The constitution and other laws and policies protect religious freedom.
Although Islam is the state religion, the government imposes no sanctions on those who choose to ignore Islamic teachings or to practice other religious beliefs.
The Ministry of Islamic Affairs has authority over all Islamic matters and institutions, including mosques, private religious schools (with the Ministry of Education), religious events, as well as general Islamic guidelines of the state. The High Islamic Council within the ministry has the mandate to give advice on all religious concerns. The Council also is responsible for coordinating all Islamic non-governmental organizations in the country.
There are approximately 40 private Islamic schools nationwide. The public school system is secular and the Ministry of Islamic Affairs has no oversight in its operation or that of secular private schools, e.g., an international school.
The president and other government employees, including magistrates, are required to take religious oaths. While there is no penalty established by law for noncompliance, it remains an official custom. A small number of non-Muslims hold civil service positions without discrimination.
For matters such as marriage, divorce, and inheritance, Muslims are directed to family courts whose code includes elements of civil law and Islamic law. Civil courts address the same matters for non-Muslims.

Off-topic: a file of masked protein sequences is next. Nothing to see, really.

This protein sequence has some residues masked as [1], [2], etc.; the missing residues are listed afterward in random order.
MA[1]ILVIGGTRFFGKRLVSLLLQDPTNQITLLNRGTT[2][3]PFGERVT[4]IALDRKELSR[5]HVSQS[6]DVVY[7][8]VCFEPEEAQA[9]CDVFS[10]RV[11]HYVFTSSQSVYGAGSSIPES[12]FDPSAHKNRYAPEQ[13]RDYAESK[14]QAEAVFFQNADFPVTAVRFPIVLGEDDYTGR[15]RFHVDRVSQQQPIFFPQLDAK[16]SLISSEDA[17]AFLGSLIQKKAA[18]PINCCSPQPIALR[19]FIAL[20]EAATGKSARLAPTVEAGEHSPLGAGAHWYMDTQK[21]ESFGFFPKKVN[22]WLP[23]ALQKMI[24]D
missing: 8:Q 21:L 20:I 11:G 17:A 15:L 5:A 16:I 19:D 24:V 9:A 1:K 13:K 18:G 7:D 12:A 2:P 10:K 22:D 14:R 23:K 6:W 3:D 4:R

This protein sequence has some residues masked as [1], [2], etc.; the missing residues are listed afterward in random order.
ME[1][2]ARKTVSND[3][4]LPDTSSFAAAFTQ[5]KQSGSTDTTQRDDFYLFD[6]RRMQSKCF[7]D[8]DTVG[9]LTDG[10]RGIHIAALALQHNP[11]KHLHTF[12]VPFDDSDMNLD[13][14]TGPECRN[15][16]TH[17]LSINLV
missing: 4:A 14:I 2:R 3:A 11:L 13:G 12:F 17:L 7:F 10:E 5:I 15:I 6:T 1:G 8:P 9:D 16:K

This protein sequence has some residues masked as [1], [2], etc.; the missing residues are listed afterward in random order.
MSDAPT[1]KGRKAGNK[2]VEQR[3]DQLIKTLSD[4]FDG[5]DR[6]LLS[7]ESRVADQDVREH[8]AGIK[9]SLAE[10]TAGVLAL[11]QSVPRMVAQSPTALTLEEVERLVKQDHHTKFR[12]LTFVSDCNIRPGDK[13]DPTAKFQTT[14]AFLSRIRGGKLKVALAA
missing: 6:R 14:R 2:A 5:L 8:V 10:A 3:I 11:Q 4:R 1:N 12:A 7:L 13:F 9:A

The government allows civil marriage only for non-Muslim foreign residents. Muslims are required to marry in a religious ceremony.
The government requires that a religious group register by submitting an application to the Ministry of Foreign Affairs, which, along with the Ministry of the Interior, investigates the group. Once approved, the group signs an initial two-year bilateral agreement detailing the scope of the group’s activities.
Foreign clergy and missionaries perform charitable works and sell religious books. The government licenses foreign missionary groups to operate orphanages. Public schools do not teach religion. The constitution does not specifically prohibit proselytizing.
Several different Christian denominations maintain close informal ties to each other. The Minister of Islamic Affairs meets with the heads of other religious groups occasionally, including at government-organized ceremonies.
The government observes the following religious holidays as national holidays: the Birth of the Prophet Muhammad, the Ascension of the Prophet, Eid al-Fitr, Eid al-Adha, and the Islamic New Year.